Let me turn over the microphone to David Neumark and Peter Shirley:

The disagreement among studies of the employment effects of minimum wages in the United States is well known. What is less well known, and more puzzling, is the absence of agreement on what the research literature says – that is, how economists even summarize the body of evidence on the employment effects of minimum wages. Summaries range from “it is now well-established that higher minimum wages do not reduce employment,” to “the evidence is very mixed with effects centered on zero so there is no basis for a strong conclusion one way or the other,” to “most evidence points to adverse employment effects.” We explore the question of what conclusions can be drawn from the literature, focusing on the evidence using subnational minimum wage variation within the United States that has dominated the research landscape since the early 1990s. To accomplish this, we assembled the entire set of published studies in this literature and identified the core estimates that support the conclusions from each study, in most cases relying on responses from the researchers who wrote these papers.

Our key conclusions are: (i) there is a clear preponderance of negative estimates in the literature; (ii) this evidence is stronger for teens and young adults as well as the less-educated; (iii) the evidence from studies of directly-affected workers points even more strongly to negative employment effects; and (iv) the evidence from studies of low-wage industries is less one-sided.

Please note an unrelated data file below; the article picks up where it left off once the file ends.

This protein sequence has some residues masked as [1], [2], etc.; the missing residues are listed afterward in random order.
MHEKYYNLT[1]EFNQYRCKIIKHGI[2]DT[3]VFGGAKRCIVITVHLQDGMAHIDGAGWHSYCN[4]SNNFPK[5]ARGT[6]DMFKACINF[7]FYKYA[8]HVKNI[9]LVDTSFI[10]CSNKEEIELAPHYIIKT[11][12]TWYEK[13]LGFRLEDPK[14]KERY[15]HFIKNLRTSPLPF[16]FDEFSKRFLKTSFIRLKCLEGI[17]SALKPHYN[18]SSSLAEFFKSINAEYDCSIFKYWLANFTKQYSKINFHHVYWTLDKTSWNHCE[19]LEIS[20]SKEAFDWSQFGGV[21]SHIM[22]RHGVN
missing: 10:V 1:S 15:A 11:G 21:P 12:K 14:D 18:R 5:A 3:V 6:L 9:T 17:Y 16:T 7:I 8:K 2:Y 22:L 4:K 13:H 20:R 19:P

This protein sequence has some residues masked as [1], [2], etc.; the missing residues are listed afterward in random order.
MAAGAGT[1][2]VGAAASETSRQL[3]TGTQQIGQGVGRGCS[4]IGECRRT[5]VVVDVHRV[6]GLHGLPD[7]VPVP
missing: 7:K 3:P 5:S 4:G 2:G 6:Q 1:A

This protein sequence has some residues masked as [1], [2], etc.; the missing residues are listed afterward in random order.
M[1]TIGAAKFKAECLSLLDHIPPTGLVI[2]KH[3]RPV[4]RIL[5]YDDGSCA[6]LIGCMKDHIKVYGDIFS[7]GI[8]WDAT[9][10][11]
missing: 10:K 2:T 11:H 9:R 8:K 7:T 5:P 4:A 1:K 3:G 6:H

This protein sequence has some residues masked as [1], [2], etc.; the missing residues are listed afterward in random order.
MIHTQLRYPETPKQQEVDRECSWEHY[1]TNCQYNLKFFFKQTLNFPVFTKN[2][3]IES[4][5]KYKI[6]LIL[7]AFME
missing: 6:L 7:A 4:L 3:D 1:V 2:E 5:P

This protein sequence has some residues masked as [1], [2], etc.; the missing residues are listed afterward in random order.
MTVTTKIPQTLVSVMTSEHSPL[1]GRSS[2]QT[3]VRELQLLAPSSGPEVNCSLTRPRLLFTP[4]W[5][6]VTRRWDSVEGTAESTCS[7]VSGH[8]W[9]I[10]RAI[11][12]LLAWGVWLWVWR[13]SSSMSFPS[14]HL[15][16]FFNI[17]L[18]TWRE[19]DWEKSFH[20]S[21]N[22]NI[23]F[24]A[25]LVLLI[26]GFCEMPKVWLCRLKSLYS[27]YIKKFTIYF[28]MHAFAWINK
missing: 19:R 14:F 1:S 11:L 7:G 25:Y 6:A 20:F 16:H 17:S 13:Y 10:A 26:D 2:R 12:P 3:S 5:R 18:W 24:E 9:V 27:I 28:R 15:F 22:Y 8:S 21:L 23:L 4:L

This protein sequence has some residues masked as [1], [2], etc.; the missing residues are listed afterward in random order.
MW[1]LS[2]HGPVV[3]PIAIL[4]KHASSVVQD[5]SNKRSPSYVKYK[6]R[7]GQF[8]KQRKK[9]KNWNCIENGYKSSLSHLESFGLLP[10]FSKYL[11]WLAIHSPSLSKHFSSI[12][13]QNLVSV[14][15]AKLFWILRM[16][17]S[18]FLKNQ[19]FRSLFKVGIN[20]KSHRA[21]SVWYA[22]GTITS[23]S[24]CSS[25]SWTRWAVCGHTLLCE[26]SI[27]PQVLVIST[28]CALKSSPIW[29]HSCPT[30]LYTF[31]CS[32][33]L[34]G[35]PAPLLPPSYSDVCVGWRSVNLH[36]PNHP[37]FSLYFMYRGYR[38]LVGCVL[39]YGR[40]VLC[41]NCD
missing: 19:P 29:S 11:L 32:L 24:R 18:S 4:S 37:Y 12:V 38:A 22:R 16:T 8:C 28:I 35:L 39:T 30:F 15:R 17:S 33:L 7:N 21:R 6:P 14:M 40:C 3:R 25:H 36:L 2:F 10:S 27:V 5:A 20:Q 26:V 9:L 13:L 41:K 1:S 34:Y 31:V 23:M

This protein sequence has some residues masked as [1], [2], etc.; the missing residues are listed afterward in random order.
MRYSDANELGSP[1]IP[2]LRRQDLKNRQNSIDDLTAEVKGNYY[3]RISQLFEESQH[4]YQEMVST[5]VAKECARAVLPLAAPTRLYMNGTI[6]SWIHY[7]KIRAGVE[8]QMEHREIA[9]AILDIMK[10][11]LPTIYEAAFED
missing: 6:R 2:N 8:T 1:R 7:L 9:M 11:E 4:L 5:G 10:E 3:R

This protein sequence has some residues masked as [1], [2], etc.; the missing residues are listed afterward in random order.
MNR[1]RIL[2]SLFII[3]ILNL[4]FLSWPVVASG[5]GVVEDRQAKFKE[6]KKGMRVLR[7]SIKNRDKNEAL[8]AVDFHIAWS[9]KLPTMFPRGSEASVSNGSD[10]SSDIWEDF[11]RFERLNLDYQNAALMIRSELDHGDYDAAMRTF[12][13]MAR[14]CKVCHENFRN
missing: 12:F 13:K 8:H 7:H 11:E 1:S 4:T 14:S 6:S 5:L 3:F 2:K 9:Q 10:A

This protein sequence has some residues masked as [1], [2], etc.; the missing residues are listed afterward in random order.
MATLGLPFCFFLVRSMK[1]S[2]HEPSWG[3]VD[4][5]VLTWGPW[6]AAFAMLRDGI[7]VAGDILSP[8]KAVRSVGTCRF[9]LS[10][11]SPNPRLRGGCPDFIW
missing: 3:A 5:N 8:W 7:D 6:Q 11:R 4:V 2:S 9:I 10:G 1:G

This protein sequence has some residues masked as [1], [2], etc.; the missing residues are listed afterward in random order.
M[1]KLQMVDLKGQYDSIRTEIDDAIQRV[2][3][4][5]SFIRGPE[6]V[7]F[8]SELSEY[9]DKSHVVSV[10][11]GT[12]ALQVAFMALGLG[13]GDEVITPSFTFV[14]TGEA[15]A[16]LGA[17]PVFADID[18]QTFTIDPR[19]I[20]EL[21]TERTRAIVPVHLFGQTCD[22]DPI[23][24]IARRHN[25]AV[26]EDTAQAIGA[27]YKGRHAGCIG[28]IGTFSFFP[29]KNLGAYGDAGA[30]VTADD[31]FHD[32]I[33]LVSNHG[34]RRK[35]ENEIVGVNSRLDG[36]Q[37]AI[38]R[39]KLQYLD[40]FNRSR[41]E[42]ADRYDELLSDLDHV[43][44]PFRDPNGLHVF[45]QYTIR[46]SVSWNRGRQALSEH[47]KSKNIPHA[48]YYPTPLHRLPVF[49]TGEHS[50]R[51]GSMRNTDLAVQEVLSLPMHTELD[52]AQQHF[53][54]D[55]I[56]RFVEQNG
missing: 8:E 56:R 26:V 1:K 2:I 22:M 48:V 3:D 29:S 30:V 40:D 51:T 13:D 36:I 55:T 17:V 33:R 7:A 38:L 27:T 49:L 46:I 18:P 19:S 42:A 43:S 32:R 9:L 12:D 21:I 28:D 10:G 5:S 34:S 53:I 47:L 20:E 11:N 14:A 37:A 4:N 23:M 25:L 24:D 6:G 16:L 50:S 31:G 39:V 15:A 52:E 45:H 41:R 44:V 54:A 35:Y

Here is the full NBER paper.

Monday assorted links

Is Germany still our ally?

Armin Laschet, the newly elected leader of Germany’s Christian Democrats, is coming under mounting scrutiny over statements he has made in the past defending Russian president Vladimir Putin and the Assad regime in Syria. Mr Laschet, prime minister of North Rhine-Westphalia, beat rival Friedrich Merz in a digital leadership election on Saturday. He is seen as representing continuity with Angela Merkel’s moderate policies. But in the past Mr Laschet, who has strong chances of succeeding Ms Merkel as chancellor after September’s Bundestag elections, has expressed views on Russia and Syria that put him outside the CDU mainstream and which have now come back to haunt him…